“I think in general, that fire districts can be beneficial where there are overlaps in service, both operationally and administratively or where a population center overlaps political boundaries,” said Granville Township Fire Department Chief Jeff Hussey. “This usually occurs where stations are located in close proximity to each other.
“There may be some efficiencies to be gained by a few of the entities that were present, but I am not seeing any immediate, substantial benefits for Granville Township at this point,” said Hussey.
However, he said the department is still open minded, and is willing to attend future meetings, since the fire district efforts could impact some of the residents Hussey’s department currently serves. Union Township contracts with Granville Township Fire to cover the area north of the railroad track.
“I currently feel, based on current location of resources, we are in the best position to appropriately serve northern Union Township,” Hussey continued. He said there is some risk if Union Township placed the entire township into a district and Granville did not participate, the northern section would experience longer response times from the Hebron station. “In addition to the degradation in service, the property owners in this area would see their ISO ratings change from class 8B to class 10. This would likely increase insurance premiums for many homeowners in that area,” said Hussey. He said a solution to that problem could be leaving the northern section of the township out of the fire district, but continue to contract with Granville Township. “This is the same scenario that exists in Jersey Township, where the southern portion is located in the West Licking District, but the northern section continues to be served by contract by Monroe Township,” he said. “That particular arrangement has worked well for over 30 years.”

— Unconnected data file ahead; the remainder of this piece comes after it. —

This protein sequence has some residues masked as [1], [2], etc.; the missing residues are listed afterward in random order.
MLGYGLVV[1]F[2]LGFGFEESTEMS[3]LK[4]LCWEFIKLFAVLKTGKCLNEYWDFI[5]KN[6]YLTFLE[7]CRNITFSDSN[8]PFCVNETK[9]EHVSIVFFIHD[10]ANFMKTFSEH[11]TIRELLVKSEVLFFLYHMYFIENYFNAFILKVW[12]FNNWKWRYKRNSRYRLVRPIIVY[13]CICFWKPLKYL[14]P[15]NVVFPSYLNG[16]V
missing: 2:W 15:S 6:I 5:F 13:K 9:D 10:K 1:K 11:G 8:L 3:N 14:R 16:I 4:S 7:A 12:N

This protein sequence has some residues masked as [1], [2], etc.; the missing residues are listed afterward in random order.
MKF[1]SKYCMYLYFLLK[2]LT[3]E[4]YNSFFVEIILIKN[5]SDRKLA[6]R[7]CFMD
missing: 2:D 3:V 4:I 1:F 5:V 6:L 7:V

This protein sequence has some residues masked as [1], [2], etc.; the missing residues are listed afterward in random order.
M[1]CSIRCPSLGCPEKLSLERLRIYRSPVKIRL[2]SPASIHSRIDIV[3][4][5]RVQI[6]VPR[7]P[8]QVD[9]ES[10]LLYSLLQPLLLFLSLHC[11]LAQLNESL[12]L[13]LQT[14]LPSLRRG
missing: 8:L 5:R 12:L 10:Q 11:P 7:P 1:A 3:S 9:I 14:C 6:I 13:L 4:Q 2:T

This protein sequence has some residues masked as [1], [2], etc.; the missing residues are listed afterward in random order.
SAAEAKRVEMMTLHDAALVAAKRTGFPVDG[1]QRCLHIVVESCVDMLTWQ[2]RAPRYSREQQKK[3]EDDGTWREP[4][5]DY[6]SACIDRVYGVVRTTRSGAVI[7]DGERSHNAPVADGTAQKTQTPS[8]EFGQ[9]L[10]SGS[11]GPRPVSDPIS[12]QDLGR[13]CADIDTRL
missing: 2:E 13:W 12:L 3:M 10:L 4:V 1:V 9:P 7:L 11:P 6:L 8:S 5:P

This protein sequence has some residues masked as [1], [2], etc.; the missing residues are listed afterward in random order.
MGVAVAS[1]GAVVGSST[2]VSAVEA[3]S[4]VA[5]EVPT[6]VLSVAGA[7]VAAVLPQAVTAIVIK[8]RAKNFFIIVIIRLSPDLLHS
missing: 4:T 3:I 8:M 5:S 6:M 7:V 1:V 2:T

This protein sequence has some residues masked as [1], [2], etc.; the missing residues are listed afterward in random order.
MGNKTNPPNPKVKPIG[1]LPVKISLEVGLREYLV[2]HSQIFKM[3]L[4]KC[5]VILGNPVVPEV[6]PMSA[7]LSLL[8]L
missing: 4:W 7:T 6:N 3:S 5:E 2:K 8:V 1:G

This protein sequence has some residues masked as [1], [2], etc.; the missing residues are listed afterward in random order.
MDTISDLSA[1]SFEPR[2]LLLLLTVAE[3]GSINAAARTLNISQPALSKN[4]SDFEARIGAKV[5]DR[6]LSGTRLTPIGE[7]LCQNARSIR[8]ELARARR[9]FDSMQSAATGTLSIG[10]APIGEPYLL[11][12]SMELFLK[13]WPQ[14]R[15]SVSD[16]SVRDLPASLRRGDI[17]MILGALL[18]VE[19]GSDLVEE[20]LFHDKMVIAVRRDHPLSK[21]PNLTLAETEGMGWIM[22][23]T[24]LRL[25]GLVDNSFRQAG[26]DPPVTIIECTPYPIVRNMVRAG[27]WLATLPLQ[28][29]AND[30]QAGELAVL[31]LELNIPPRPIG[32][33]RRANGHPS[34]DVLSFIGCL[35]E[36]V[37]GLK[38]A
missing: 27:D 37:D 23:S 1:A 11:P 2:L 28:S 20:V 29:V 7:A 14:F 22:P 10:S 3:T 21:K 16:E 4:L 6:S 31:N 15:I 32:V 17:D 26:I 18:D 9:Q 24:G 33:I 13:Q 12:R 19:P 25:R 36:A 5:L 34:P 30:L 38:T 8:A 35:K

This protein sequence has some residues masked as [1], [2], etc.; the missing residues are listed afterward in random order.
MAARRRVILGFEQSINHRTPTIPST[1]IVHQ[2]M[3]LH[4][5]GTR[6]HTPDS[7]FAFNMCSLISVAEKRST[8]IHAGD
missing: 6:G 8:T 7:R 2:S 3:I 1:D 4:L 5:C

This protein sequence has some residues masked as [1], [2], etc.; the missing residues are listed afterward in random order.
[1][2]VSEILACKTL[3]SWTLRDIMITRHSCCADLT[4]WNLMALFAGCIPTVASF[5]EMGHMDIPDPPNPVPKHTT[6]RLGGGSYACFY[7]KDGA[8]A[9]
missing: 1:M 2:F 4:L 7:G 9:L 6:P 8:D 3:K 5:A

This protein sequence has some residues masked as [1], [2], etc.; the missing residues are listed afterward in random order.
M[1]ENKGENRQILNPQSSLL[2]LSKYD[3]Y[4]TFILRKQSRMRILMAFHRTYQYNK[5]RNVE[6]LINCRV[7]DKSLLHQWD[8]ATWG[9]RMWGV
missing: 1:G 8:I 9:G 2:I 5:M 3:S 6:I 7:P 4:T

Hebron Mayor Clifford Mason found the presentation to be a good introduction to how the West Licking Joint Fire District was formed–period. “What really needs to happen is local governments who are interested in the formation of a fire district or whom might be interested in improving the delivery of fire and EMS services to their communities need to act legislatively to make this happen,” he said. “We can sit around and talk forever on how to ‘improve services, how to create a fire district, how to, how to, how to,’ but if the elected officials from the respective communities fail to take action, we will always have what we currently have – a system that needs improvement.”
Mason said he believes Hebron will investigate applying for Local Government Innovation Funds to fund a study on whether or not a fire district is appropriate.